The good moments in my life are the ones where I don’t spend money. The happiness comes from spending time with my family and with my friends. It comes from writing and from learning new things and from pushing my mind. It comes from conversation and companionship. It comes from intellectual growth and reading.

It doesn’t come from trips to bookstores or to the coffee shop. It doesn’t come from browsing the shelves at the local electronics shop. It doesn’t come from ordering some stuff online. Those things might give me a burst of good feeling, but when I think of them even just a bit later – at the end of the day – I usually feel a mix of good and bad, since I feel some regret at the money spent.

Instead, the purely good feelings come from the free things in life. The hug from my daughter when she runs in the house. A giant high-five from my son. A wink from my wife. A delicious made-from-scratch dinner. A game of Ticket to Ride after the kids are asleep. A kiss.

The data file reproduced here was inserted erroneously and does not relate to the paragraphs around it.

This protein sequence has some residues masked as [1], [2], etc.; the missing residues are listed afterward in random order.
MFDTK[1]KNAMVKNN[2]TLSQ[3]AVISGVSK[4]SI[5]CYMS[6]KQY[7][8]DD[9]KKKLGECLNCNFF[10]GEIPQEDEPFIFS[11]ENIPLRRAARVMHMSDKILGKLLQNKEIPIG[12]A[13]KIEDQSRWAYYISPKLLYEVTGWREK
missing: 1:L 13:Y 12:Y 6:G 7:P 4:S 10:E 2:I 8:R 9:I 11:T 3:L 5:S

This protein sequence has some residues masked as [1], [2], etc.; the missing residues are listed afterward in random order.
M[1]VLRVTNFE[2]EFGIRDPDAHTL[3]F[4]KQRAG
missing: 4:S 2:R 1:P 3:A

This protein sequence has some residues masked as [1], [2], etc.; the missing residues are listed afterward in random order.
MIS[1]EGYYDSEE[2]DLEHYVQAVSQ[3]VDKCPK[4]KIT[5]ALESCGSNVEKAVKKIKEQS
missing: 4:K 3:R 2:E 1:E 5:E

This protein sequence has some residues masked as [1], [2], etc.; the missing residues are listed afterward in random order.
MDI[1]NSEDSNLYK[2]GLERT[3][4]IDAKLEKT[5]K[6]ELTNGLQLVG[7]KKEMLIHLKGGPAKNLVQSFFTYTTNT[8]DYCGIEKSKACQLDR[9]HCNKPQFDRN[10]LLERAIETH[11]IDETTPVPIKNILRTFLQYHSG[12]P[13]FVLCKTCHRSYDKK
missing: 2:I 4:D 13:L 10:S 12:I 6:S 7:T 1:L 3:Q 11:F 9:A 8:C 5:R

If you doubt the truth of this, try it yourself. Give it one week. Here’s what I challenge you to do.

For one week, don’t spend any money at all on non-essentials. Just one week. Give up those little mood boosters. Don’t stop by the bookstore or the clothes shop. Do none of it – for just one week.

Every night that week, reflect on your day and make a list of the best five things that happened. Just keep them in a little notebook.

At the end of the week, review your seven lists and think back over your week. Are you missing out on any major happiness in your life by trimming your spending? Sure, you might be actually missing a thing or two, but you’ll likely be surprised how happy your life is without spending money.